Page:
"You have increased cost of benefits; that has to be covered," says economist Robert Merton, a Nobel Laureate in Economics and a Professor of Finance at MIT. He points out that some of the companies in question could be trying to avoid other, more painful cuts such as health care benefits, but he says they should be transparent about it. "You have to not look at the one act, you have to look at why they did it, or at least why they said they did it. Almost everything is a tradeoff, so being informed about it is helpful."
Massachusetts Secretary of State Galvin says Congress might have to get involved if more companies move to once-a-year matching.
At the Employee Benefits Research Institute, president Dallas Salisbury says the rising cost of health care could drive that trend, and workers should expect changes. "Overall costs in the economy and their overall pay package gets adjusted all the time," he says. "If they think they’re not being treated fairly then go look for a new job."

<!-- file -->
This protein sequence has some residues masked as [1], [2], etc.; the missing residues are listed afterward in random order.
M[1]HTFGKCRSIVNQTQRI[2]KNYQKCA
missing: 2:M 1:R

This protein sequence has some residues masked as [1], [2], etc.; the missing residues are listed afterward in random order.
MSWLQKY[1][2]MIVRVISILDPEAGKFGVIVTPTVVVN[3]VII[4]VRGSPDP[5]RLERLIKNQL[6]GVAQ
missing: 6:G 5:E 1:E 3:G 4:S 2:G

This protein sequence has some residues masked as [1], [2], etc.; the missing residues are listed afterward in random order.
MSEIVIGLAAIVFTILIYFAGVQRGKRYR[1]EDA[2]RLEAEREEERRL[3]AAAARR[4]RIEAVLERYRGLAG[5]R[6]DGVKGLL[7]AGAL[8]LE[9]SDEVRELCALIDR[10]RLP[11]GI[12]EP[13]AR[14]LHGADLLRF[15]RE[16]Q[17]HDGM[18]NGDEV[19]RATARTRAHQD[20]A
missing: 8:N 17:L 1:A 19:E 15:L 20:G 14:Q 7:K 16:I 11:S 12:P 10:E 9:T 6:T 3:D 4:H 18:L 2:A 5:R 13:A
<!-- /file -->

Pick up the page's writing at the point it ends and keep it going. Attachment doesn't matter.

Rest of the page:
Salisbury says, bottom line, whether people choose to save enough money on their own is what will determine when and how they can retire.
Friday, March 7, 2014 4:56pm
President Obama and his administration may be keeping their options open publicly, but analysts say that privately they are discussing all options of how to respond to Russian President Vladimir Putin's military presence in Crimea.
"While the United States may be feeling as if it does not want to get into what President Obama called 'a Cold War chessboard', that’s still the way Vladimir Putin thinks about the world and operates in it," says David Sanger, national security correspondent for the New York Times. "Our main weapon is the president's favorite non-combatant unit, which is the Treasury department."
Russia has a greater trade relationship with other members of the global economy than they did during the Cold War. But, says Sanger, that’s a double-edged sword – Russia can also inflict damage on the economies of those they trade with. Namely: Europe.